How to solve three common problems
Over the past few weeks, I've received email messages from readers commenting about odd behavior in Windows XP that they've noticed when using wireless networking. XP's support for wireless networks is unparalleled in comparison with other versions of Windows (and most other OSs, for that matter) but nevertheless displays a few odd quirks. Let's take a look at three of the problems I've heard about most often.
The first problem shows itself after XP's Service Pack 1 (SP1) has been installed. Many users have noticed that, after SP1 installation, the wireless connection icon that formerly displayed in the system tray disappears when their notebook powers up from standby mode, although the network service is still running. This problem is a notification bug in SP1. If you need the icon, open Network Connections, right-click the wireless network connection, then disable it. Right-click the wireless network connection again and enable it. The icon will return to the notification area in the system tray.
The second quirk affects networking and booting in Safe Mode. A wireless network connection that uses the Zero Configuration Utility or the 802.1x authentication mechanisms built into XP won't be available when you boot XP in Safe Mode because the services related to the utility and the authentication mechanisms don't start in Safe Mode. Some wireless devices might work despite this quirk, but reliable networking in Safe Mode requires a wired network connection.
The last problem is the one I hear the most about. One of the much-touted features of XP's support for wireless networking is the ability to configure wireless networking with the Wireless Networks tab. XP adds this tab to the Wireless Network Connection Properties dialog box when the OS detects that the connection is wireless. I've received a lot of messages that say "I added a wireless networking NIC and it works, but I don't get the Wireless Networks tab, and my computer doesn't identify the new wireless device as a wireless network connection." This problem occurs because not all wireless networking devices fully support the services that XP offers—in particular, the Wireless Zero Configuration service, which alerts the OS to the presence of wireless devices and enables wireless networking support. Some wireless drivers will work fine with the Wireless Zero Configuration service; however, when you use devices with these drivers, you won't see the Wireless Networks tab or the wireless connection system tray icon.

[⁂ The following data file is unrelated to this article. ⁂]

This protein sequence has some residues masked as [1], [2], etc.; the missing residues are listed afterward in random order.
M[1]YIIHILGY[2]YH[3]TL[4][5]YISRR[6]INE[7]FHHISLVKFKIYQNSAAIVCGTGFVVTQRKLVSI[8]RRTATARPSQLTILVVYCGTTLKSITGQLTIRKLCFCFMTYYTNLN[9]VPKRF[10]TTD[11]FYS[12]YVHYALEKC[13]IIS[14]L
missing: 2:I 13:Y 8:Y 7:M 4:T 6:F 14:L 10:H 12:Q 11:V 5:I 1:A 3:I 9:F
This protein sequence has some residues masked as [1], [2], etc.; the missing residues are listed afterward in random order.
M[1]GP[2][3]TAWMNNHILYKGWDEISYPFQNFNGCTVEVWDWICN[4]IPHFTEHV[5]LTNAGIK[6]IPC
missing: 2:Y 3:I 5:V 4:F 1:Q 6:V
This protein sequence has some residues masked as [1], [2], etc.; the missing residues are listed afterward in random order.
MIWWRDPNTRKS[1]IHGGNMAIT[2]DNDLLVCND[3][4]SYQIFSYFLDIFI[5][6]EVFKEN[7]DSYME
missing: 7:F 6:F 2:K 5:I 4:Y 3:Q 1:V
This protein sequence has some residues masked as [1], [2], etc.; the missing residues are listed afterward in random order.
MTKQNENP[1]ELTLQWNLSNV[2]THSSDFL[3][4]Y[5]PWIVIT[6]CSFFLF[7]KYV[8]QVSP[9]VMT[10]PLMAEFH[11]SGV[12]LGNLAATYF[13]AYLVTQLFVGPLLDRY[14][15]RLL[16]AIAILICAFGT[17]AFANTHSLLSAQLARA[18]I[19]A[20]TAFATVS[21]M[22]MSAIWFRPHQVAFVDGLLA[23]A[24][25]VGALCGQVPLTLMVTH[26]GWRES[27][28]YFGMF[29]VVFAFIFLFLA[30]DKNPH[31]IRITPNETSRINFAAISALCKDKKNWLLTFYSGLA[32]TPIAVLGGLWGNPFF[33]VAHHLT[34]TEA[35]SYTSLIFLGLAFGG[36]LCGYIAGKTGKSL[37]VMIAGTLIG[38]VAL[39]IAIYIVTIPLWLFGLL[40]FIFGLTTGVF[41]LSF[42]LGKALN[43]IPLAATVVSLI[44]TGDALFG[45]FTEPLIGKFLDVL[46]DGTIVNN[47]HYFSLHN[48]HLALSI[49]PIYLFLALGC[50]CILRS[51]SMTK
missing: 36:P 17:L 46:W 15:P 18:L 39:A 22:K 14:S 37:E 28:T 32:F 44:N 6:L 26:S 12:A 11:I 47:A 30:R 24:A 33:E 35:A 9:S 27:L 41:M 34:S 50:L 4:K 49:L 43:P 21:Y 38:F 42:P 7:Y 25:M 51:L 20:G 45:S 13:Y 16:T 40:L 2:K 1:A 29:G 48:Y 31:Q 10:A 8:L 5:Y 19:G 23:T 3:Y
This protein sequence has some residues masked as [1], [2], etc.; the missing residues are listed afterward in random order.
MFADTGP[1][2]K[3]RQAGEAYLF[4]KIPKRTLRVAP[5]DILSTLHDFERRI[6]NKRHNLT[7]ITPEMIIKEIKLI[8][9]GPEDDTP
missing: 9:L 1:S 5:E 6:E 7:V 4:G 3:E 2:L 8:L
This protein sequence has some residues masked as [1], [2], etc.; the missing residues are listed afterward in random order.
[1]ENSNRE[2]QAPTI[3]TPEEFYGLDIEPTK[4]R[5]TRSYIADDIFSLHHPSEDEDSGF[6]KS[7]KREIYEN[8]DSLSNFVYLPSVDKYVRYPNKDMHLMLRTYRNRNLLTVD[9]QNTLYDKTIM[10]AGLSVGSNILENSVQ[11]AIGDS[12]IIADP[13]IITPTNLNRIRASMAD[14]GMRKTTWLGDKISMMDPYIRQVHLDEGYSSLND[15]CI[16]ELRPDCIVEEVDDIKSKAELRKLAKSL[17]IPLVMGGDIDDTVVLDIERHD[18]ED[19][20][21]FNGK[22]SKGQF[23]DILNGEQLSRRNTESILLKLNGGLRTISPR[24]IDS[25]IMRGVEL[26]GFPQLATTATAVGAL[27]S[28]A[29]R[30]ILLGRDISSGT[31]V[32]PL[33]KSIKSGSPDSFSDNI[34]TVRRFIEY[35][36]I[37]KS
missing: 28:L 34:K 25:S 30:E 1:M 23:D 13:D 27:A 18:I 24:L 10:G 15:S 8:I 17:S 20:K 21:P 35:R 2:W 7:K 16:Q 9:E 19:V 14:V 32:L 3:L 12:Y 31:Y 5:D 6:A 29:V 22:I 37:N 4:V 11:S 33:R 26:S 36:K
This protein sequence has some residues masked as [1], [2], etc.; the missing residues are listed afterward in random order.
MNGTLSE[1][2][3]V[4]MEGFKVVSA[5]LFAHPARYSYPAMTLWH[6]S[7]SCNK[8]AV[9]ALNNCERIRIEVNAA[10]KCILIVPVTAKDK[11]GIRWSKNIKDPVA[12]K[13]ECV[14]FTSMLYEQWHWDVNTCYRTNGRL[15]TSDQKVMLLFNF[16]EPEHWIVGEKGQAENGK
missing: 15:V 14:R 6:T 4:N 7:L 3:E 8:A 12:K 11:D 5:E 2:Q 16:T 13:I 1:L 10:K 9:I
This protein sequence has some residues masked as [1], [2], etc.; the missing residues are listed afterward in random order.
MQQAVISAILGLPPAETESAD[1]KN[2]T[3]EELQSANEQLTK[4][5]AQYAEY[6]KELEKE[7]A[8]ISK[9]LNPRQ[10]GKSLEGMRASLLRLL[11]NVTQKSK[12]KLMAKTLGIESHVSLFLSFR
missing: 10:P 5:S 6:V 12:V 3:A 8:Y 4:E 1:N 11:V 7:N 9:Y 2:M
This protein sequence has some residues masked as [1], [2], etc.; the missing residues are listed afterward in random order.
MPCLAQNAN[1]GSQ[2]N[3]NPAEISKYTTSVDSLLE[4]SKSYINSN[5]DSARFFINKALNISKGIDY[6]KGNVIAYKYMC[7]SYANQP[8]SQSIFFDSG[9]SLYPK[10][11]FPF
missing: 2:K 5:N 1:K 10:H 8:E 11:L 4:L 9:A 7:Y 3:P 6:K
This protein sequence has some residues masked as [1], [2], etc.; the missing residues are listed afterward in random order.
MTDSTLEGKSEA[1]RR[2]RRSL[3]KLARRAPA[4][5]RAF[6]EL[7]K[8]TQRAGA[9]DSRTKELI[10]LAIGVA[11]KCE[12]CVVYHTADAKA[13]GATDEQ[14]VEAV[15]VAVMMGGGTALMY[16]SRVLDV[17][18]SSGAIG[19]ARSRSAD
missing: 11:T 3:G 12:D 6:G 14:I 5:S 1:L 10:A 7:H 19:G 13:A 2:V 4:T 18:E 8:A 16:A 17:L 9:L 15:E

In my experience, XP doesn't identify the vast majority of wireless PC Cards and PCI NICs as wireless network devices. The samples I've used have never failed to function, but the Wireless Networks tab and system tray icon don't appear. Conversely, XP has identified every one of the half dozen USB wireless network adapters I've used as a wireless network. These devices display correctly in the Network Connections window, the Wireless Networks tab is available in the network connection's properties dialog box, and the system tray icon to access the wireless connection status and properties is launched.
You might run across other problems with wireless networking in XP. Keep in mind that although XP supports wireless networking for Infrared Data Association (IrDA) devices, you'll find the configuration information and properties for these devices in the Control Panel Wireless Links applet.